03-01-2008 04:40 PM
Your question is very generic. For lot
of applications, you already have ready-made
Let's take a simple example, Apachhe
httpd server is started and typically
listens on port 80...
I would suggest you read more about
Unix sockets in the first instance.
One of the references is:
STREAMS is an alternative to the Berkeley
STREAMS is a modular architecture for
implementing full-duplex, bidirectional
character I/O between kernel or user space
processes and device drivers.
Its most frequent uses have been in
developing terminal I/O and networking
All modern systems that provide STREAMS
provide sockets (Stream Sockets) too.
STREAMS is more complex than sockets, but it
provides more flexibility than sockets.
However, it is little used in modern software.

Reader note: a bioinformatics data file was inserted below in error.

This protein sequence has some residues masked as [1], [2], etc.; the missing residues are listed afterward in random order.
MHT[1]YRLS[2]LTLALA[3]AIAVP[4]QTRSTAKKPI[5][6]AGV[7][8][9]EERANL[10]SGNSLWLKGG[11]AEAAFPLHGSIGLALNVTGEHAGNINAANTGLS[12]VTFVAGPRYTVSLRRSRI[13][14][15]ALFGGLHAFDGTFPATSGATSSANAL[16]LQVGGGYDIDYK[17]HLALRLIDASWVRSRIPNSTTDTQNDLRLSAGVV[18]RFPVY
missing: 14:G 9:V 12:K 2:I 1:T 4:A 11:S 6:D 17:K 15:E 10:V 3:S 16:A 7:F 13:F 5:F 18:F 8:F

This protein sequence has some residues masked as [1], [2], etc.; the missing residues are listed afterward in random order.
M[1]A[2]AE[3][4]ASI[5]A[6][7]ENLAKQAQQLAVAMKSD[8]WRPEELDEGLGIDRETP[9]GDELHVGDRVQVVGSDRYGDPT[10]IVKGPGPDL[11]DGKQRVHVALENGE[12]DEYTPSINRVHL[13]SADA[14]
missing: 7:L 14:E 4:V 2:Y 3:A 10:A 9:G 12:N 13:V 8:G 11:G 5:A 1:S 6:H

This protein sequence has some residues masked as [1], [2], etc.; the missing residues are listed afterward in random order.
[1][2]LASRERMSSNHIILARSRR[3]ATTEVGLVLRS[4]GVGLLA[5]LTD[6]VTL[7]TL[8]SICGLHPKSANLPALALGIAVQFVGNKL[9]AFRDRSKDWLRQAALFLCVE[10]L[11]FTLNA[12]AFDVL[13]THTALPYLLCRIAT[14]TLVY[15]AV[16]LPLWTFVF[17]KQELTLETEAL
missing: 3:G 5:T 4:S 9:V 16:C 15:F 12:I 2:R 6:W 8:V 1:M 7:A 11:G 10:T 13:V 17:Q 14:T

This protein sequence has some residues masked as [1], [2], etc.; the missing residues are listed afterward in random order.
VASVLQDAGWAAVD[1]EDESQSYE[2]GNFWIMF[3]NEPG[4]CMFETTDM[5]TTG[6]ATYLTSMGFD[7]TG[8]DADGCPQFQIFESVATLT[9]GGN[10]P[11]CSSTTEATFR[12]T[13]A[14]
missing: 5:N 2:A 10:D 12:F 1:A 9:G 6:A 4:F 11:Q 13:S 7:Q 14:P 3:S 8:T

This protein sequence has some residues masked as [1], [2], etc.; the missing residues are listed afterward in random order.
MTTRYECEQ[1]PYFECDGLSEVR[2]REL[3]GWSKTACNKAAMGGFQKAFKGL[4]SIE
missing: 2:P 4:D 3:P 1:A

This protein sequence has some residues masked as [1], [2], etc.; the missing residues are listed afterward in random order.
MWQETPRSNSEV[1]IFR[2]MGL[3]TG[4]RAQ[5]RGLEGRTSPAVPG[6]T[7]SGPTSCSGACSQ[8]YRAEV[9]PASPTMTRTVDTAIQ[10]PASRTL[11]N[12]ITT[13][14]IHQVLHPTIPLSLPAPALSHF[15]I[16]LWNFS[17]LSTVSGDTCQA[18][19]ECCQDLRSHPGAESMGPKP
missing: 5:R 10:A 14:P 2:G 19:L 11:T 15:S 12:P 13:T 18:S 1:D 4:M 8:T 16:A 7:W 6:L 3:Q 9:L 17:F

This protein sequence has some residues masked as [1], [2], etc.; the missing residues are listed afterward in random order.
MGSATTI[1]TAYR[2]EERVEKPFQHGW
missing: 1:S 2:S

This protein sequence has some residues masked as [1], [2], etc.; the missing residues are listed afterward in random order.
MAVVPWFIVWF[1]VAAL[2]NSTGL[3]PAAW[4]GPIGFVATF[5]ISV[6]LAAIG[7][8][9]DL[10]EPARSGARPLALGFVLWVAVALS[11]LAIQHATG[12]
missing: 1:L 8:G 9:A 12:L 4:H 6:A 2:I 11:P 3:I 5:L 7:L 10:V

You need to learn more about programming. C,
C++, Java, Python, Perl and typically used
to write new applications that use
sockets and/or STREAMS.
03-02-2008 12:03 AM
to make TCP port listenning you need to start daemon/application which listen to that port, once started port will be opened, when you stop the application it will be closed.
03-02-2008 12:43 AM
With "netstat -af net" or "lsof -i" you can check for ports listening(open).
First of all you can start with /etc/inetd.conf.
Second you can start with disabling some startup scripts from starting when a server boots.
But if you want to harden your server check for Bastille, which will do all the work for you.
The /etc/services file is just a list of known ports.
03-02-2008 08:56 PM
> /etc/services file. You can enable or
> disable the ports from this file.
Basically, this is wrong, although it does
seem to be a common misconception. A program
can easily listen on a port which does not
appear in /etc/services. Apache, for
example, gets its port number(s) from its own
configuration file, not from anything in